Sometimes, it is because we have.
This past week I drove to New Orleans and back. On the return trip, I was past Baton Rouge to Lafayette on interstate ten. I realized it was about time to stop, get out, stretch my legs, and maybe get some lunch. Perusing the food signs along the highway, I noticed a Chick-fil-A was at the next exit. I enjoy their signature sandwich. Today would be a good day for one, I thought.
The exit for the fast food restaurant came up and I exited the highway. Louisiana highways and roads are unlike those in Texas in two respects relevant to this story. First, the eating places are not immediately available on the feeder roads for the ramps on and off the highway. They are typically placed on a road which comes off the feeder road at a ninety degree angle. In this instance, however, the restaurant I sought was not to the right, but to the left.
I turned left, drove under the highway and down to a mall which sat to the right. After meandering down a ways and through a large parking lot, I came to the Chick-fil-A. I got out, went inside, got my sandwich, and ate it. Sated, I got back in my car and tried to turn out of the mall parking lot. There I came upon the second way in which Louisiana's streets and roads differ from those in Texas: often left turns are not available across traffic. Rather, one must turn to the right and drive until encountering a U-turn, where the one hundred eighty degree turn sends one back in the direction he or she came.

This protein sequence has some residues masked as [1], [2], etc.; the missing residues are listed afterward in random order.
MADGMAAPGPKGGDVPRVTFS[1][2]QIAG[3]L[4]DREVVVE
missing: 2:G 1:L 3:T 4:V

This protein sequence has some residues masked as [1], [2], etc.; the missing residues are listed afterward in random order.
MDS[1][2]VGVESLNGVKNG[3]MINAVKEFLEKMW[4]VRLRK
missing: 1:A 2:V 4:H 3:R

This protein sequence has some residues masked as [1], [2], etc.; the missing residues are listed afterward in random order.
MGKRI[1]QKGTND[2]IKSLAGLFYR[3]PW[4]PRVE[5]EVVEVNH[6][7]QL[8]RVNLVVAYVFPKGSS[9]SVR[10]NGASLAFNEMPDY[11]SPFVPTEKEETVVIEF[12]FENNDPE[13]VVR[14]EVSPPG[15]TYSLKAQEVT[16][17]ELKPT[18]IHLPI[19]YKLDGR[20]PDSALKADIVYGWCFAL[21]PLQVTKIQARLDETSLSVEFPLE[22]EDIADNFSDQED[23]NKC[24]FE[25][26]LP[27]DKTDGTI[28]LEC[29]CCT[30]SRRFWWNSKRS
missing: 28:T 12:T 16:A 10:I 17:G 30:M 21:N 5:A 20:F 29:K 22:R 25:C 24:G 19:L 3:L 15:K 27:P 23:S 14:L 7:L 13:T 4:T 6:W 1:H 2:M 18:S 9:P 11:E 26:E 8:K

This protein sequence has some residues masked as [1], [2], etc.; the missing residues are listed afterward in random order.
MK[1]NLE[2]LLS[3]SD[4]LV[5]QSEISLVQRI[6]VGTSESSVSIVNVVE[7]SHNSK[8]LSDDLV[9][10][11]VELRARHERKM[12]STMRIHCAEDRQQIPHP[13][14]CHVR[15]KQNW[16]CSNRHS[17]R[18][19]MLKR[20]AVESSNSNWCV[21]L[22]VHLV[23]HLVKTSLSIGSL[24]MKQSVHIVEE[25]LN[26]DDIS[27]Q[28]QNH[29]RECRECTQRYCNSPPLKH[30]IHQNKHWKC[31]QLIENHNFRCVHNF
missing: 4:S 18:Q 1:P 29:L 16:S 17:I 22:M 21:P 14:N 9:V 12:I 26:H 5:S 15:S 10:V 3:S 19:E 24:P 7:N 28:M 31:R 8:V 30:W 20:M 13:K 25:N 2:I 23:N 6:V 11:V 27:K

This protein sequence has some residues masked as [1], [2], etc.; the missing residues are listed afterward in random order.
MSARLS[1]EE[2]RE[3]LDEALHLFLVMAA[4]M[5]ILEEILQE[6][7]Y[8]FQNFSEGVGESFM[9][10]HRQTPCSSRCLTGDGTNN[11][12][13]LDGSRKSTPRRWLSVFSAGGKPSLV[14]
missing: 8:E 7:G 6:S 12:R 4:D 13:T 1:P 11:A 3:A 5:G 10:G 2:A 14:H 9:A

You can see where this is going - the wrong way. As I approached the highway, I completely forgot that I had crossed over to the other side of the highway in search of a chicken sandwich. Seeing the highway ramp to right, I entered it and quickly got up on the highway and sped off.
Years ago, when my Dad drove the family on a five thousand mile trip to Idaho every other summer, he had a strict rule against patronizing any business not on the right side of the road or highway. Gas stations, stores, motels, parks, sights - they had to be on the right or he would keep going until he came to one on the right. It's a rule I still follow, most of the time. But not this time.
The result did not manifest itself to me until some thirty minutes later, when I looked up to see this sign: "Baton Rouge - 20 miles." As the realization hit me that I was nearly back to the city I had passed through an hour and a half earlier, as I saw a construction crew in the center of the highway which appeared to be weirdly familiar, Yogi Berra's saying rang in my ears. It's like deja vu all over again!
After allowing myself thirty seconds of loud grumbling, I found the next exit, took it, turned back to the west, and re-entered interstate ten headed toward Texas. Thirty minutes later I was giving that Chick-fil-A across the highway a dirty look as I passed it over an hour after I stopped at it for lunch.
"Well," I thought, "at least now I know what I'll write about this week."
© 2014, Jim “Pappy” Moore,
All Rights Reserved.